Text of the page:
In terms of your other questions…

We actually didn’t have too many times when we were out of touch for that long.  I believe the longest was actually when he first arrived, and then it took probably about a month for him to get settled in and get a phone.  In the time in between, I wrote him a ton of emails, and wrote in my journal A LOT.  I felt very sad.  Another thing that really helped was just feeling connected to him through mutual friends or even his family.  His mom and sister were really amazing about checking in with me.  Friends were also good.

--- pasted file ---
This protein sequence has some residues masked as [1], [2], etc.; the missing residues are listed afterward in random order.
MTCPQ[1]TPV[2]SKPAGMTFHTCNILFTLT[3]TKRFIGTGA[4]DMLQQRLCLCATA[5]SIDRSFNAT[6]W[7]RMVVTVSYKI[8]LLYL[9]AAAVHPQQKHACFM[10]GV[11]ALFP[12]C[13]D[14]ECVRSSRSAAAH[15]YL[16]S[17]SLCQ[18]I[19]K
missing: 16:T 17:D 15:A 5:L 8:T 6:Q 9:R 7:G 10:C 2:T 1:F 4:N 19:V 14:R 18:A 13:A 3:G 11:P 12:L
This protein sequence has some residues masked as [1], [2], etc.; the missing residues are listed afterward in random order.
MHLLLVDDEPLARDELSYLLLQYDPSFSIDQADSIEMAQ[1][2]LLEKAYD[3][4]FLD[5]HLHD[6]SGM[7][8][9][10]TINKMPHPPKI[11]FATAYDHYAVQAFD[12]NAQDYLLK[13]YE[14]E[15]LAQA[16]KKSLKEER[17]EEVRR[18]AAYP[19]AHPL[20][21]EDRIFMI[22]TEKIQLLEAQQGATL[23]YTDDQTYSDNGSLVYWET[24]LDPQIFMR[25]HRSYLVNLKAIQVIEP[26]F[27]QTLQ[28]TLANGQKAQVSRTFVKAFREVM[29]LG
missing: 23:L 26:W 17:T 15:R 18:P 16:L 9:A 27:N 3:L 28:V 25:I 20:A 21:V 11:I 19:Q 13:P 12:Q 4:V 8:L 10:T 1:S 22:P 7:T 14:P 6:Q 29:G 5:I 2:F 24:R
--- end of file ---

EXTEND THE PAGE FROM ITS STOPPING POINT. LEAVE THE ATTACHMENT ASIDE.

Worries about his safety–before he left I told him that if he ever felt like he was in a somewhat dangerous situation to just pretend like I was there with him, and so he would feel more responsible for his own safety (or mine).  A couple months into his training he was out by himself at night, and came to a really dark empty road and saw a dog–he said that my voice popped into his head reminding him that he had to protect me/us also, so he turned back–maybe he would have anyway, but I think because I really made him think about that it was just more than his safety at stake, it was me or my heart (I know that is kind of cheesy) but honestly kind of true.  I didn’t worry too much about his safety, because it was kind of pointless–that said, I did become really good at reading current Kenya news, so I became more familiar with the political situation. Mainly I would sometimes get worried about his health, but I also knew that if things got really bad he would come home, and I had to trust him to make those calls on his own.  Ultimately though, I had to let those worries go, there was nothing for me to do.